OPEC compliance to fall? It should be noted, however, that some analysts see this as the high watermark for compliance. Saudi Arabia will be under pressure to increase production as temperatures rise in order to offset demand, and the idea of front-loading steep cuts was intentional in order to inspire confidence in the deal from the market. In other words, things look good on the compliance front, but investors should remain skeptical. Meanwhile, Kuwait’s oil minister said that he and other OPEC officials are leaning on non-OPEC members to increase their compliance with the deal. The non-OPEC countries participating in the deal are posting a 50 percent compliance rate right now.


Iraq output to fall. Bloomberg reports that Iraq’s production could hit a seven-month low in March due to maintenance and seasonal fluctuations, which could help Iraq meet its obligations under the OPEC deal. March exports could drop to 3 mb/d from 3.64 mb/d in February. Iraq promised to cut 210,000 bpd as part of the agreement and some field maintenance could allow them to achieve that target.

18 U.S. automakers want Trump to relax fuel efficiency standards. The CEOs of 18 major carmakers sent a joint letter to the Trump administration to rollback fuel efficiency requirements set during the Obama administration for model years 2022-2025, which would require company fleets to average greater than 50 miles per gallon. Related: Is $60 Oil Within Reach?

India’s oil demand plunges unexpectedly. As the Chinese consumer market matures, its oil demand growth has slowed down. India is expected to take the mantle of the largest source of annual consumption growth. However, recent data shows that India’s oil demand in January plunged by the most since May 2003 due to a currency shortage. Fuel consumption dipped by 4.5 percent, a shocker given the projections for rapid growth in demand for years to come. The culprit is said to be a government crackdown on high-valued currency notes, which is cutting into economic activity.

Trump admin softens tone on foreign policy. President Trump reaffirmed the U.S.’ commitment to the “One China” policy last week, and the NYT reports that some top advisors recently told their European counterparts that the administration would carry out the 2015 nuclear deal with Iran rather than rip it up as promised on the campaign trail. If true, that would significantly lower the tensions between the U.S. and Iran, taking one massive oil market risk off the table.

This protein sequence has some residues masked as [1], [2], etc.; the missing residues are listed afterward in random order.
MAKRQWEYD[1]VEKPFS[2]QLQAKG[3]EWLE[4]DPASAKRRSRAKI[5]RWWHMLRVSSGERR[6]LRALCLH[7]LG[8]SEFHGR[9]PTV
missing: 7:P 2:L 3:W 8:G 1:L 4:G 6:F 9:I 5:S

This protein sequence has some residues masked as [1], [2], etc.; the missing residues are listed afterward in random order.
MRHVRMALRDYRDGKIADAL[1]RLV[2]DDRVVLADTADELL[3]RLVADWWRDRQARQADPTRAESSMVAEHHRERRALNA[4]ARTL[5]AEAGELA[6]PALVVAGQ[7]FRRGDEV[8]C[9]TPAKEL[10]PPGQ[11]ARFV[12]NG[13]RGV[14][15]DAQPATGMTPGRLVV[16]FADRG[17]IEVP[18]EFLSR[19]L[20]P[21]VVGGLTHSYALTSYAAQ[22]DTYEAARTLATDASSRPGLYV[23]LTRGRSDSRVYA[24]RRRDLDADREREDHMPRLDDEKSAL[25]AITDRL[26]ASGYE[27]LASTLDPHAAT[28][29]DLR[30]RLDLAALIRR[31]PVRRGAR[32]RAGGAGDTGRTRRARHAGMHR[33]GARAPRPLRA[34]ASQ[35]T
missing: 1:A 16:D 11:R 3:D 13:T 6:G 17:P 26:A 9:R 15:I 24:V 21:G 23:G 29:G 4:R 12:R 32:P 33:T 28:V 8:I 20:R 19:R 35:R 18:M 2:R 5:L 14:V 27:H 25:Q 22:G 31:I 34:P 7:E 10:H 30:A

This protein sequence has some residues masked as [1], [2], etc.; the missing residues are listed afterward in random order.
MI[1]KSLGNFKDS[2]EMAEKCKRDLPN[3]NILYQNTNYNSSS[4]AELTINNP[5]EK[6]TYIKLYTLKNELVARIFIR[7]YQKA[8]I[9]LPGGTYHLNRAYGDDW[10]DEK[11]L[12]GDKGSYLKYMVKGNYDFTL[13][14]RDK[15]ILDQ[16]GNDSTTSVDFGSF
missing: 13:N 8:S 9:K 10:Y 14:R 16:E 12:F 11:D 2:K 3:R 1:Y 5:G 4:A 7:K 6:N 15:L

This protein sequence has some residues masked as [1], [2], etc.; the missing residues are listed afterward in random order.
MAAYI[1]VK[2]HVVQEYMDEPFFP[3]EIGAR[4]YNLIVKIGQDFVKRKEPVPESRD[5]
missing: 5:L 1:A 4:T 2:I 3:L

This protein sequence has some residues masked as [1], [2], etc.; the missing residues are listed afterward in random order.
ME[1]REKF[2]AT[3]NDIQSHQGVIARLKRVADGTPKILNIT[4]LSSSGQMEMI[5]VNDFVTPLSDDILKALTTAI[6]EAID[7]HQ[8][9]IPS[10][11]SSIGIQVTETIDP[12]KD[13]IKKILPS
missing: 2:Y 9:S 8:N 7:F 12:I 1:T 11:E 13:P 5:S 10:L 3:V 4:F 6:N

Oil discoveries hit new low. According to IHS Markit, the global oil industry only logged 174 new discoveries last year, compared with an average of 400 to 500 annually before 2014. Lower oil prices have forced companies large and small to scale back exploration. With large oil fields offshore less competitive, the industry is becoming increasingly reliant on shale, which enjoys lower upfront costs and thus, less exploration risk. But the dearth of new discoveries could lead to a supply shortfall five to seven years from now. Discoveries dropped to their lowest point in nearly seventy years in 2015, only to dip further last year. The one positive note is that exploration spending is set to increase in 2017, so discoveries are likely to rebound.

By Evan Kelly of Oilprice.com

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  • david on February 14 2017 said:
    Shale is no match to the OPEC cuts. Shale will be capped by the ever rising drilling and completion costs pushing the break even costs higher as the price of oil rises.